Telling You What's Good

The Discerning Drinker: What to look for in a bar

So, for those that have read my recent glowing writeup of Little Branch, as well as my comparison of Passenger and Gibson and my review of El Centro, I thought I should clarify what I look for in a drinking establishment that you too ought to consider.  Don’t spend money and waste time at crappy bars (or anything else, for that matter), use this handy guide.

In order of appearance (but not necessarily importance)

  1. Easygoing atmosphere as set by the establishment. DC, New York, London, and really any big city are full of places that try too hard and take themselves too seriously.  Hallmarks of this attitude can include slavish attention to stark cutting edge decor, snotty doormen or bartenders, bar areas that seem more about design than function (design is important, but it should never be the only factor) or even pretentious descriptions on a menu.  Most of these elements can be ascertained quickly upon arrival.
  2. Conviviality. If a place is full of people out only to see and be seen, stay away.  If people seem to be having fun and generally enjoying themselves, that’s a good sign.  If strangers or unconnected groups interact with each other in a natural way, that’s an extremely good sign.
  3. Quality of craft. It could be anything: a beer hall, a wine bar, or a mansion of mixology.  If the place doesn’t get their main profit-earner right, you shouldn’t go back.  Things to look for:
    • Beer: a good selection from the main brewing regions of the world: The US, UK, Belgium, Germany, and Czech Republic should be the mainstays.  A big selection is fine, but places that have monstrously thick, encyclopedic beer menus tend to be a bit on the snotty side, as well as have a tendency to run out of a lot of items.  A list of a page to a few pages is probably a good bet.
    • Wine: this is a bit tougher, because wine in general is bound in pretension.  A place that has numerous options by the glass is a good bet, as are places that offer even smaller tasting-size servings.  Avoid anywhere where the staff can’t make a few reasonable recommendations (e.g. not telling you to go for the 1985 Château Latour by default).
    • Cocktails/mixology/spirits: this is probably the trickiest.  Several things to look out for:
      • The menu.  With the exception of the Passenger, which hasn’t got one, a good cocktail bar can often be identified just by the menu.  Do you see a good grounding in the classics, such as the martini (with GIN, damn it), the Manhattan, the old-fashioned, and the like?  Good.  Do you see unusual things that you’ve never heard of featuring interesting ingredients such as weird bitters or liqueurs such as Chartreuse, Bénédictine, and St-Germain?  Also good.  Any drinks made with tequila or mezcal that aren’t shots, a margarita, or a tequila sunrise? Very good!  On the other hand, if stuff is laden with peach schnapps, green apple liqueur, Bailey’s, and other artificial and sweet stuff, stay away.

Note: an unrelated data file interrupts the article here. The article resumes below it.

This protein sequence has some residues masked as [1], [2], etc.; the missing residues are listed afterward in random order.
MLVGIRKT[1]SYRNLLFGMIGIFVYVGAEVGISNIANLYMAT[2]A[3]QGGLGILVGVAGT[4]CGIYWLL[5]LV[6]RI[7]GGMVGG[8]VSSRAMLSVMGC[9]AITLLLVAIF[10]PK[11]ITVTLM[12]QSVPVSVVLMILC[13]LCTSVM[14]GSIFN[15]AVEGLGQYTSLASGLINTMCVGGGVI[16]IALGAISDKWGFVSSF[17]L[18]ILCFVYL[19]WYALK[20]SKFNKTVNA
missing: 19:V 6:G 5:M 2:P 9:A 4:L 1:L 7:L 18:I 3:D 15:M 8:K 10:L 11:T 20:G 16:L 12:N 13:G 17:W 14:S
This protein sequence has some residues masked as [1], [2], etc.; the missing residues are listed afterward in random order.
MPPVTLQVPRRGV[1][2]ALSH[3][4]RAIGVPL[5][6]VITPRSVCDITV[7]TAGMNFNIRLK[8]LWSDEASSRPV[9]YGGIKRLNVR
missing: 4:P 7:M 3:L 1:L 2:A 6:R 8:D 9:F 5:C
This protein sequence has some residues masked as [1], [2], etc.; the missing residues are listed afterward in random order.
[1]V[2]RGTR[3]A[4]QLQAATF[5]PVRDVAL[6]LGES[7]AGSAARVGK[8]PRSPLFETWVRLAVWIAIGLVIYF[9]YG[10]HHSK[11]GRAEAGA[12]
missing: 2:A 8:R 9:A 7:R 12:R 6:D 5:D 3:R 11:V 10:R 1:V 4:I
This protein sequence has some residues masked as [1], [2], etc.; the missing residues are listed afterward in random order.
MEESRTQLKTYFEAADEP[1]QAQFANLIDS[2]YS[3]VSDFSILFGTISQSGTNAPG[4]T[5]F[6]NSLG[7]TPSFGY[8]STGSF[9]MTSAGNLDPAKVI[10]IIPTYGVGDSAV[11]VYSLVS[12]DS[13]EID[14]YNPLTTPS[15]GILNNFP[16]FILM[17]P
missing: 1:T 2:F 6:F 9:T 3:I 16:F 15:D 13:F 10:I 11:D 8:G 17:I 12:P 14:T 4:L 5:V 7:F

• Off-beat brands.  Most of the brands you see advertised are mediocre at best.  Bacardi sucks, Grey Goose and the like are a waste of money (vodka is meant to be tasteless and flavorless!), and it’s unlikely you can tell the difference between Hennessey and Courvoisier.  Many of the best values are more off-the-radar, non-advertising brands.
      • Presence of quality mixers, etc.  Do you see containers of fresh juices, or is the place using a spray gun for that?  If you ask what kind of bitters they have, do they have bitters at all? Many places don’t (bad!).  Do you see a bottle of Luxardo Maraschino?  Excellent.

        This is a very good sign indeed.

      • Bartender’s skill.  Probably the hardest to judge without tasting a drink or if you don’t already know what to look for.  If you see a bartender shaking a martini, adding soda water to an old-fashioned, serving a Manhattan on the rocks, or if he asks you “what kind” of daiquiri you want, run away.  If you ask the bartender to make you a Sazerac and he proceeds without hesitation, great, and if he asks “what kind of rye do you want?” you have a winner.  If a drink is shaken, the longer he shakes, the better (within reason), so a quick 3-second shake is a no-no.
    • Multi-purpose places:  For places that operate across the spectrum, you really want just a combination of the above.  Expect a shorter beer list and wine menu, and maybe not the same devotion to the craft of mixing, but if most of the above elements are there, you probably have a good place.
    • Dives: Yes, they can be fun.  Cheap and cheerful should be the bywords here.  Forget about wine, but a decent beer and spirits selection should be on hand, by which I mean a small array of basic but quality goods.  The crowd should be very chill – you don’t want to get caught in a fight.  Loud rock music is a huge plus.

It’s worth saying that there are of course many places I enjoy that don’t necessarily fall under the above criteria.  Proper English pubs (or German or Czech beer halls) are one example, as are outdoor bars that may have a very nice setting but very limited selection.  So by no means is the above list all-inclusive and rigid, but really, to quote Captain Barbossa, “it’s more what you’d call guidelines than actual rules.”

Drink smart and enjoy!

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